Rep. Liz Cheney, R-Wyo., said that she was unsure whether she would prefer Democrats hold their majority in the House of Representatives during the upcoming midterm elections, arguing that the threat posed by some Republicans who challenged the 2020 presidential election may outweigh her policy differences with the left.
"It’s a tough question. I think that the policies of the Biden administration, there are a lot of bad policies, for example – what we’re seeing now with inflation, what we're seeing with respect to government spending," Cheney said at the Texas Tribune Festival in Austin on Saturday.
"I think it's really important though, as voters are going to vote, that they recognize and understand what the Republican Conference consists of in the House of Representatives today, and how much power the election deniers, the people like Marjorie Taylor Greene and Lauren Boebert and Jim Jordan, how much power those people will have in a Republican majority."
Cheney, who was one of 10 House Republicans to vote for Trump's impeachment and is now the vice chair of the Jan. 6 committee, was defeated in the Republican primary last month by Harriet Hageman.
Trump and other top GOP officials had endorsed Hageman, a longtime figure in Wyoming politics.
Republicans are expected to take a 13-seat majority in the upcoming midterm elections, according to the latest Fox News Power Rankings.
House Republican Leader Kevin McCarthy confidently predicted last month that the GOP will win the majority and that he will be the next Speaker of the House.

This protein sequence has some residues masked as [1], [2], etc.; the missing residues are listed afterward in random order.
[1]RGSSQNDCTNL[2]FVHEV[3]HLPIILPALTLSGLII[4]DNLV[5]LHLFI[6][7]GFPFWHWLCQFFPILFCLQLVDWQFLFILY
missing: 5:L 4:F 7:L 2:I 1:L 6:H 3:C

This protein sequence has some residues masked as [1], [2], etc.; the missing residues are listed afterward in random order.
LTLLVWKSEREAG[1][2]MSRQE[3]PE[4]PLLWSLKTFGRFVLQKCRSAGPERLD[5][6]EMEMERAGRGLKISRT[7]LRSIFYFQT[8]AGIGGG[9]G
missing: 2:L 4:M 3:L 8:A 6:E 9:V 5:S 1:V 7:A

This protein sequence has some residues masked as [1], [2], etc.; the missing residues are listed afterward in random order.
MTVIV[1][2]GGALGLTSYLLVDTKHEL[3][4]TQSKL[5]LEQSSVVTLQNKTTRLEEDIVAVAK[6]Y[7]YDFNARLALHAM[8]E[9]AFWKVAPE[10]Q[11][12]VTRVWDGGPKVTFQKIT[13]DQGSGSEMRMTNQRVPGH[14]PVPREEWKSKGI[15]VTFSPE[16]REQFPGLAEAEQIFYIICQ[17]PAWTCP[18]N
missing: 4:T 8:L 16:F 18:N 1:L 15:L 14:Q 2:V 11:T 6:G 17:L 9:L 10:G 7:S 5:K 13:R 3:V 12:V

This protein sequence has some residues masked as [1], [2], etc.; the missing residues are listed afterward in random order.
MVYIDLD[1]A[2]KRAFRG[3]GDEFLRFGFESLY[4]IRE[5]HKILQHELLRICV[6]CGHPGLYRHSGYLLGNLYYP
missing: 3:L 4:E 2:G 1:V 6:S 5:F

Cheney also railed against other Republican candidates for statewide office who have questioned the results of the 2020 election, such as Pennsylvania gubernatorial candidate Doug Mastriano and Arizona gubernatorial candidate Kari Lake.
"Partisanship has to have a limit," Cheney said Saturday, adding that she would campaign for Democrats if necessary. "There's got to be an end."
Her comments came days after the House passed Cheney's Presidential Election Reform Act, which would amend the Electoral Count Act of 1887 to make clear that the vice president only plays a ministerial role in certifying electoral college votes.
The bill was in response to Trump's failed attempt to convince then-Vice President Mike Pence to challenge the electoral vote count on Jan. 6, 2021.
Cheney declined to elaborate on what she plans to do once her time in Congress is up, including whether she'll mount a presidential bid in 2024, but did say her attention will shift to keeping Trump out of the White House.
"I’m going to make sure Donald Trump, I’m going to do everything I can to make sure he is not the nominee, and if he is the nominee, I won’t be a Republican," she said.